For those of you out there more interested in “not getting in trouble” than doing the right thing… … at the risk of sounding like a conservative mother… shame on you.



A collectible figurine in the curio.

May 18, 2010; Chesterfield, NH: One of my mother's collectible Boyd figurines.

“God, grant me the serenity to accept the things I cannot change; courage to change the things I can; and wisdom to know the difference.” ~ Prayer by Reinhold Niebuhr.

R.O.A.Ks.  Not to be confused with R.O.U.S’, which are the infamous Rodents of Unusual Size from the movie A Princess Bride.  What is an R.O.A.K.?  Does it sound a little familiar?  Maybe it would help if I spelled it out for you:  Random Acts of Kindness.  Now what we know what it stands for, you may wonder, why is she talking about that?  It’s not Kindness Day; the next one of those isn’t until November.  Why bring up the topic at all?

The topic is being brought up because the topic has to be brought up.  It occurs to me that we don’t do Random Acts of Kindness nearly as often as we should.  I did a WordPress Search for “random acts of kindness” and my top results were about World Kindness Week, commercialism of R.A.O.Ks, and about Random Acts of Kindness Day.  I didn’t find anything about acts being performed, but preachings that they should be.  So, I figured that maybe my sample size was too small.  I went to Google.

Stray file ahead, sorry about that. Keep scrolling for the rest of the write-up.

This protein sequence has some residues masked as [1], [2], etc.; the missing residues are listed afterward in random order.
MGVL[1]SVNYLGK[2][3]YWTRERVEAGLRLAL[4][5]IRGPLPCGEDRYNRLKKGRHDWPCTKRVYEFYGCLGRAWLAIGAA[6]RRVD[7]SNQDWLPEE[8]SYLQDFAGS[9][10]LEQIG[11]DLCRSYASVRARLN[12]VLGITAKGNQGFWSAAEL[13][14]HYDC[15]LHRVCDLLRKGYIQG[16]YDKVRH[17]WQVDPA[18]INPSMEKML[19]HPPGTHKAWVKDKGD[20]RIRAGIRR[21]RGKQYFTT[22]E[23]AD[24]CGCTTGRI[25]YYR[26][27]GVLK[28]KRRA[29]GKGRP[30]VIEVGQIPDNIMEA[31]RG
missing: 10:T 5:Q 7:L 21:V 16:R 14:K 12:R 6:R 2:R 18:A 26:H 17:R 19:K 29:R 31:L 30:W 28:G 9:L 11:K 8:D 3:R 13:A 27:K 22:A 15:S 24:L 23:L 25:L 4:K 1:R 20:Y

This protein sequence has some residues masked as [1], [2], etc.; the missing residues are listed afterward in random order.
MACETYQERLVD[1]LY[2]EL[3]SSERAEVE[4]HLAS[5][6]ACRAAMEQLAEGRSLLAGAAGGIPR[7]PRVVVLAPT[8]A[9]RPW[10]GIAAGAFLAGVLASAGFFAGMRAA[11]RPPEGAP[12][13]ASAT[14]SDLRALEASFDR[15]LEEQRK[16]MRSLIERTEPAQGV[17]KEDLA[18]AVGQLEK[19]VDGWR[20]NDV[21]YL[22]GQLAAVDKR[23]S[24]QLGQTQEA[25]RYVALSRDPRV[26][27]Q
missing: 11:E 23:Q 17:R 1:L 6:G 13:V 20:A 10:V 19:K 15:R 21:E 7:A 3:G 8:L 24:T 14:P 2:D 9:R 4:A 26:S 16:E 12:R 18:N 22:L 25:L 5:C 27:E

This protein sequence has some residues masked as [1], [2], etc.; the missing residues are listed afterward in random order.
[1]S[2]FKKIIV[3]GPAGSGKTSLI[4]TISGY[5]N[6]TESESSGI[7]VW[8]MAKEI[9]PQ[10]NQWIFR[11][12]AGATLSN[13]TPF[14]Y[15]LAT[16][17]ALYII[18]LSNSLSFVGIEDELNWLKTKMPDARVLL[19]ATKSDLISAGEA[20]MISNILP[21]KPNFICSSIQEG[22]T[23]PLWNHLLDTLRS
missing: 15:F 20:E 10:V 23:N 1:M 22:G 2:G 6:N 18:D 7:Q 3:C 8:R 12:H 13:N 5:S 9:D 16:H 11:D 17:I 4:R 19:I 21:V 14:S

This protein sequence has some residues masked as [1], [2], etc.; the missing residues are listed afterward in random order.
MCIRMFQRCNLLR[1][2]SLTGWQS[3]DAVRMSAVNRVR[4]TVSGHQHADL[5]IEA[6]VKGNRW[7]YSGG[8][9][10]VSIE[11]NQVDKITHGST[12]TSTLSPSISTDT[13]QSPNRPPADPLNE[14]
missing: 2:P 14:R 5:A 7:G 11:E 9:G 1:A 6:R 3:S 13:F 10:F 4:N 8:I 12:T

When you Google search “random acts of kindness,” the first thing that comes up is The Random Acts of Kindness Foundation.  My first reaction?  Frustration.  Does everything needs to be commercialised?  Do we really need days, products, a foundation to inspire us to do R.A.O.K.s?  Then I found the testimonial stories.  I haven’t decided what to think of them yet.  Every once and a while, there’s a golden one, talking about an R.O.A.K. done for the teller.  Many of them are self-centered and self-promoting, which to me defies the point.  If you’re doing a random act of kindness to make yourself look good, then it’s not selfless.  Stories that claim “I didn’t punish my sibling for finding the toy they lost and I was looking for” don’t seem like a R.O.A.K. to me.  And stories that sound like a chain email could easily be fiction.

There aren’t a lot of stories on the website, and only half of them sound like legitimate R.O.A.K.s.  And all the legitimate ones are based around money (lost wallets, etc.).  That concerns me.  Do we even know what kindness is anymore?  I decided to look up the “official definition” of “kindness” in the Merriam-Webster Dictionary Online, and the definition I received was “the quality or state of being kind.”  Geez, well, that’s not very helpful?  I looked up the word “kind”, and I got “of a sympathetic or helpful nature.”  So, if we plug that into the previous definition, we get “the quality of being of a sympathetic or helpful nature.”  Well goodness, no wonder so many of those stories are based around self-promotion?  According to the Merriam-Webster Dictionary, all you need to be is unplannedly helpful and voila!  Random act of kindness.  That seems a little uneventful to me.